From Nicosia the walk continues to Capizzi and the sanctuary of St. James.

In Capizzi we are now in the Province of Messina and close to Cerami, the site of the famous Norman Battle against the Arabs with the legend of St George as the Matamoros assisting the greatly outnumbered Normans to victory.

Both Ptolemy and Cicero mention Capitum, Capizzi precursor and it appears that the town had considerable importance during Hellenistic and Roman times together with Haluntium (present-day San Marco d’ Alunzio).

Capizzi is renowned for the Sanctuary of St James the Elder and for the feast of the Saint every year in July. The statue of St. James the Elder is carried on the shoulders by the Capitini accompanied by the musical band. After exiting the sanctuary, the statue goes around the streets of the town, making stops in the various churches. White tablecloths, money or provola that are hung to the platform of the statue as it is being carried in procession as offerings by the town’s inhabitants.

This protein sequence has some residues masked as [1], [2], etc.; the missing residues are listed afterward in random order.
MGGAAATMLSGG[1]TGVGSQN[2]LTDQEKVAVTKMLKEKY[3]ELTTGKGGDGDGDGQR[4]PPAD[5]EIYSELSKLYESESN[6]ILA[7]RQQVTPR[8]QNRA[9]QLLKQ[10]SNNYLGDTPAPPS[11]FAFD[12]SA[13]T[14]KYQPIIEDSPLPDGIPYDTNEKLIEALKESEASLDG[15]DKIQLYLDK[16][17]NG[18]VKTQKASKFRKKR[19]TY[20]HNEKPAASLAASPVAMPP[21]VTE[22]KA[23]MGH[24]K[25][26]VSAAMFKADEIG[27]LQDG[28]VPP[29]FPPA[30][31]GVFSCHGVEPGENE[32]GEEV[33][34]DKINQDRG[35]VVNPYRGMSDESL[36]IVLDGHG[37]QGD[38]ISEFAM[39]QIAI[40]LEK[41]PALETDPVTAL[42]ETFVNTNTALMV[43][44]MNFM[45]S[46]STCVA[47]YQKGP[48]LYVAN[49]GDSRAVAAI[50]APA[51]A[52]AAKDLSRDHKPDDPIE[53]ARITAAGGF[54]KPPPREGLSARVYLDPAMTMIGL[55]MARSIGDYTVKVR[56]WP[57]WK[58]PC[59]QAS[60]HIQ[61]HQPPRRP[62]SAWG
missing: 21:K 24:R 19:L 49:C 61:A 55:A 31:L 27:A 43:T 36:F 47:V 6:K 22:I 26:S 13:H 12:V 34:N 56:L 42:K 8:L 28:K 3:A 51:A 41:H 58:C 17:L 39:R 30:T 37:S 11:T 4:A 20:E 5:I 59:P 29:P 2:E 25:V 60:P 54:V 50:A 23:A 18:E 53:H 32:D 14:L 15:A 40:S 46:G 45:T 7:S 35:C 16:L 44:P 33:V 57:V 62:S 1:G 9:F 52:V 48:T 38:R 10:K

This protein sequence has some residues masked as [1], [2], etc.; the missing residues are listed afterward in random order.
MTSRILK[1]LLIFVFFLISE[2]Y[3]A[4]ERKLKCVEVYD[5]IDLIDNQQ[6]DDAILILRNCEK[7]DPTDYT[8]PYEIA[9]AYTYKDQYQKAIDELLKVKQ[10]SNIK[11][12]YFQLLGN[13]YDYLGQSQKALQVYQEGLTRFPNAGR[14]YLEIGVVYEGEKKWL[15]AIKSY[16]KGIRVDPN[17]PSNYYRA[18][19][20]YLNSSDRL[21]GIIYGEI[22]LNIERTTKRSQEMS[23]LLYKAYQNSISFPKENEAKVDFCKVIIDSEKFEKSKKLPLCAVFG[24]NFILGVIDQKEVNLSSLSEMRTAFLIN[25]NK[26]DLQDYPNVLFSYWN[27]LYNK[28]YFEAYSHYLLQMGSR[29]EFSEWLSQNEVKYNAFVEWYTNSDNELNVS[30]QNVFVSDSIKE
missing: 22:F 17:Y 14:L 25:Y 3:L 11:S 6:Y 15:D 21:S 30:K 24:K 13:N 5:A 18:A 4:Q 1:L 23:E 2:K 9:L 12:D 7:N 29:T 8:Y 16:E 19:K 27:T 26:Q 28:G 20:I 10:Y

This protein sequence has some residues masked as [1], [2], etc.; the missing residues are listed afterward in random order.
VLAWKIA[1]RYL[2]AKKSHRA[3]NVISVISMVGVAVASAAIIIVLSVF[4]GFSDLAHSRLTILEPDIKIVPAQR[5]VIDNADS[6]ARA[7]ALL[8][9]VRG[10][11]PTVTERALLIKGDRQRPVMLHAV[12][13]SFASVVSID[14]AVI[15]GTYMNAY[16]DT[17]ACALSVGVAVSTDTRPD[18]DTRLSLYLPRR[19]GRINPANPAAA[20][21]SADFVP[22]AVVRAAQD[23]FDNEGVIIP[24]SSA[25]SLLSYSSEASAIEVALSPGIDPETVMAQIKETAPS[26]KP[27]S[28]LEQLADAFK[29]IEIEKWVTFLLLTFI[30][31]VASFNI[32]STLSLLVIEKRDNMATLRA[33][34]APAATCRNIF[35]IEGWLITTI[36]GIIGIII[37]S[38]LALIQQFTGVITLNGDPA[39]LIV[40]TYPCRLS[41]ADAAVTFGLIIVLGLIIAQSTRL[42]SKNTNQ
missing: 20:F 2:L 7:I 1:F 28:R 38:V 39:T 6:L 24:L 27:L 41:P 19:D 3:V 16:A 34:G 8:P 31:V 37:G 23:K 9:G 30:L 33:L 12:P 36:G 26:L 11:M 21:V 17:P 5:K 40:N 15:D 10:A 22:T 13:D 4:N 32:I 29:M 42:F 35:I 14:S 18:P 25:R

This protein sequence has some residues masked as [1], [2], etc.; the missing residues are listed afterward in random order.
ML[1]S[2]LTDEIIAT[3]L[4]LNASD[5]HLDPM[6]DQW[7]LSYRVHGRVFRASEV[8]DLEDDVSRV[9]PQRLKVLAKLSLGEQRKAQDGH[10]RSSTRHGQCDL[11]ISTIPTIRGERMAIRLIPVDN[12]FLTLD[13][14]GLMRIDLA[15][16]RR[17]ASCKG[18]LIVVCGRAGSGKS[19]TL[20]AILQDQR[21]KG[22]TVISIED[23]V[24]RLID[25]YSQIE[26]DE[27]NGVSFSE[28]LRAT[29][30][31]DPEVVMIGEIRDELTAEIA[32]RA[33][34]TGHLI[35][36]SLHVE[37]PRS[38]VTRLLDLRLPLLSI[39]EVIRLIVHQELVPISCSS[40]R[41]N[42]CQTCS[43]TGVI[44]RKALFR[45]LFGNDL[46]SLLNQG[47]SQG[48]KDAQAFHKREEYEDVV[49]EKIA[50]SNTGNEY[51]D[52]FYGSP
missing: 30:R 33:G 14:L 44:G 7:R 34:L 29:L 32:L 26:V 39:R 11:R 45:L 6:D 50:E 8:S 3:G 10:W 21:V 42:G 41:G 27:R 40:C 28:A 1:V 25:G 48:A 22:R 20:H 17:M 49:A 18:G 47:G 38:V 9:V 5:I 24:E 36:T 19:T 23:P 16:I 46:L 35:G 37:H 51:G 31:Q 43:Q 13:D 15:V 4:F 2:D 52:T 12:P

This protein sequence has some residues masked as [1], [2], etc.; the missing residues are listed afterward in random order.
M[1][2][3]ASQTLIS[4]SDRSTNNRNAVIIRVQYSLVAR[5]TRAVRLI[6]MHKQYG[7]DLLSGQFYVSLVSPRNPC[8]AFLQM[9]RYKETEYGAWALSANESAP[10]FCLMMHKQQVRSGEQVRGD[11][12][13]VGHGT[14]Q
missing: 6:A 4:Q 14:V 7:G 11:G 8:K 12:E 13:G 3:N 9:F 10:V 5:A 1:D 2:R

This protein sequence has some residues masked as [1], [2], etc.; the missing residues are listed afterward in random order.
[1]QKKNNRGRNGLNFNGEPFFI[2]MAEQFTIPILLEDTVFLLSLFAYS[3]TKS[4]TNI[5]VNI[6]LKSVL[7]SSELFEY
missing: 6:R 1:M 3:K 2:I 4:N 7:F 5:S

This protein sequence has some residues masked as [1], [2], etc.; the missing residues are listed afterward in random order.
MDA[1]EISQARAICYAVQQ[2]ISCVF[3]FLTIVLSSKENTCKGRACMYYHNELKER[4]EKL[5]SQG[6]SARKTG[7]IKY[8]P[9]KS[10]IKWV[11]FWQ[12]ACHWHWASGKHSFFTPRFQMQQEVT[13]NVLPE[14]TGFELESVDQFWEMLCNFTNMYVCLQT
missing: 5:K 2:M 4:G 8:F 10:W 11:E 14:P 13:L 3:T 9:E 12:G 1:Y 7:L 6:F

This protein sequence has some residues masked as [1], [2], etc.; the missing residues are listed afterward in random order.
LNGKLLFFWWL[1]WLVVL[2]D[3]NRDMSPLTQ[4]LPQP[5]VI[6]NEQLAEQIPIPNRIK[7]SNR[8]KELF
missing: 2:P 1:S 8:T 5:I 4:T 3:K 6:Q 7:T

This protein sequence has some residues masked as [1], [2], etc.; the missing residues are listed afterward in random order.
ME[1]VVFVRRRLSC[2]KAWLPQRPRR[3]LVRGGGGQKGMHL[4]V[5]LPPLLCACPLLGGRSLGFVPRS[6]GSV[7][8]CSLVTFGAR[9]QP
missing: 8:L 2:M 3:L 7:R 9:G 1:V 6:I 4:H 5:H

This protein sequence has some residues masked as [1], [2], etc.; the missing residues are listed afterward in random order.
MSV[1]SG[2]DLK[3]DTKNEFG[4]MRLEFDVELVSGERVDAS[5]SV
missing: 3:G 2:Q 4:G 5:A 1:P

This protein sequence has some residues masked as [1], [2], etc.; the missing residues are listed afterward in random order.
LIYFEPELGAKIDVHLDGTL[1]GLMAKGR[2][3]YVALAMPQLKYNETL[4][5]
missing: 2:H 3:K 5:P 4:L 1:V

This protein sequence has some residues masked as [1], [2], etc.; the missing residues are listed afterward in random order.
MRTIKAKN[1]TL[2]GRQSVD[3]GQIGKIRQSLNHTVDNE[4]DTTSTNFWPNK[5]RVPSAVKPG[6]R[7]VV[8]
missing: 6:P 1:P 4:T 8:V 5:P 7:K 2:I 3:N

During the procession the so-called “Wall of Miracles” is demolished. There are two legends that explain the demolition of the wall: the first says that in the house where the wall was demolished there was a pagan temple and then the Capitini destroyed it to chase them away; the other legend (the most likely) that a knight Sancho De Heredia lived there in that house and he was commissioned by the Pope to bring relics to Messina. Before arriving in Messina, Sancho stopped for some time in Capizzi and in that period Capizzi was the destination of many pilgrimages to visit the relics. The bishop of Messina did not accept the fact that Capizzi had all these visitors and therefore called the Pope who ordered Sancho De Heredia to bring the relics to Messina. When the Capitini discovered the Pope’s order, they broke through the house of Sancho De Heredia with the platform of the statue as a battering ram and took the relics of Saint James.

Another legend regarding the number of blows to the wall, dictates whether the harvest would be an abundant one or not. An even number of blows until they break through means that the farmers should expect a fruitful harvest.

Although the Cammino di San Giacomo in Sicilia ends in Capizzi, the Camino Maltés continues from Capizzi to Sperlinga on its way to Palermo.

From Capizzi the walk continues to Sperlinga following the .gpx route.